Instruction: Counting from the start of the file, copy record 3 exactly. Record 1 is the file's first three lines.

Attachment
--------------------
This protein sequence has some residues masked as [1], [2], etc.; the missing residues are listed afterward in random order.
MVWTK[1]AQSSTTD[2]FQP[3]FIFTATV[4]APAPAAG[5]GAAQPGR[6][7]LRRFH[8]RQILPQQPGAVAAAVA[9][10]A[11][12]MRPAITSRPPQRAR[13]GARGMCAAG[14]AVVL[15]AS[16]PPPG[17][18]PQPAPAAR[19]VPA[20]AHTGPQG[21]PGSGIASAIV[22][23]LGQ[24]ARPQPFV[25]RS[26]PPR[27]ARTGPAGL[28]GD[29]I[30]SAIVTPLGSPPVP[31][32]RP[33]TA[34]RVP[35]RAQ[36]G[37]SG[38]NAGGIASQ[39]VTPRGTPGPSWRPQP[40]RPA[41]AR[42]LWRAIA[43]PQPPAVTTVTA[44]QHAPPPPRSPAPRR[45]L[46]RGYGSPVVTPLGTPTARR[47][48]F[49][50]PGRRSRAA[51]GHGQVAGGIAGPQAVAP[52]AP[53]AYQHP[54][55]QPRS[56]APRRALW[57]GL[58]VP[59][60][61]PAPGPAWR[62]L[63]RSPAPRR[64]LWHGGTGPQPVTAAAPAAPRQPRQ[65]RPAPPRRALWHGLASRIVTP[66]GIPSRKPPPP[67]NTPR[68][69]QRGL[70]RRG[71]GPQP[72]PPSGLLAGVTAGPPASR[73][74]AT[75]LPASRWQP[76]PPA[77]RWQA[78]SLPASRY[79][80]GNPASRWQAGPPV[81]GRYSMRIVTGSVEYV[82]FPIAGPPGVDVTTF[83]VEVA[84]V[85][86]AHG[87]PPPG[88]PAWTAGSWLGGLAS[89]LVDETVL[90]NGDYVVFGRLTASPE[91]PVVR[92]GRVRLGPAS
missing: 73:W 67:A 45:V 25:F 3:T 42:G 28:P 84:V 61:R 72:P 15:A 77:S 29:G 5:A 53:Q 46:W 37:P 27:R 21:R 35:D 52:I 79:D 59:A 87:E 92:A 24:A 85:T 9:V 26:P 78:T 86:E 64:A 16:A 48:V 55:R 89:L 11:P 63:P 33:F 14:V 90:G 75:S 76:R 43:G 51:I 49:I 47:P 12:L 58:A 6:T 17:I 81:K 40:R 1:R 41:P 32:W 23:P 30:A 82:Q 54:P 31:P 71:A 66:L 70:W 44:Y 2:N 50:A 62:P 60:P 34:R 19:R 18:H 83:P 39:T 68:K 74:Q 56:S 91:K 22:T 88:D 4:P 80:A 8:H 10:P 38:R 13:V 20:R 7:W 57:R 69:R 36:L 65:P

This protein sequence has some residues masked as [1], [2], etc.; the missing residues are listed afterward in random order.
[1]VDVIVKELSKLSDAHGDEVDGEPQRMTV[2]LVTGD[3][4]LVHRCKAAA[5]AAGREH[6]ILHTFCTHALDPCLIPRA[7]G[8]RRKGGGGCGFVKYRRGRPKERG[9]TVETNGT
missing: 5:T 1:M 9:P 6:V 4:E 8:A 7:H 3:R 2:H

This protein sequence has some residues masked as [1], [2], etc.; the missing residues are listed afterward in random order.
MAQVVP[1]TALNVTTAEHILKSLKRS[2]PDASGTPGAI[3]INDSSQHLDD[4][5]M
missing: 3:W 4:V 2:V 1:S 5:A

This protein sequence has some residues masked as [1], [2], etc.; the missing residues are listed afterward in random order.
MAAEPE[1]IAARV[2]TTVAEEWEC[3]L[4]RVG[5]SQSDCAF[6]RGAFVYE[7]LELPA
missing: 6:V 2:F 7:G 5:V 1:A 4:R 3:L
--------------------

This protein sequence has some residues masked as [1], [2], etc.; the missing residues are listed afterward in random order.
MAQVVP[1]TALNVTTAEHILKSLKRS[2]PDASGTPGAI[3]INDSSQHLDD[4][5]M
missing: 3:W 4:V 2:V 1:S 5:A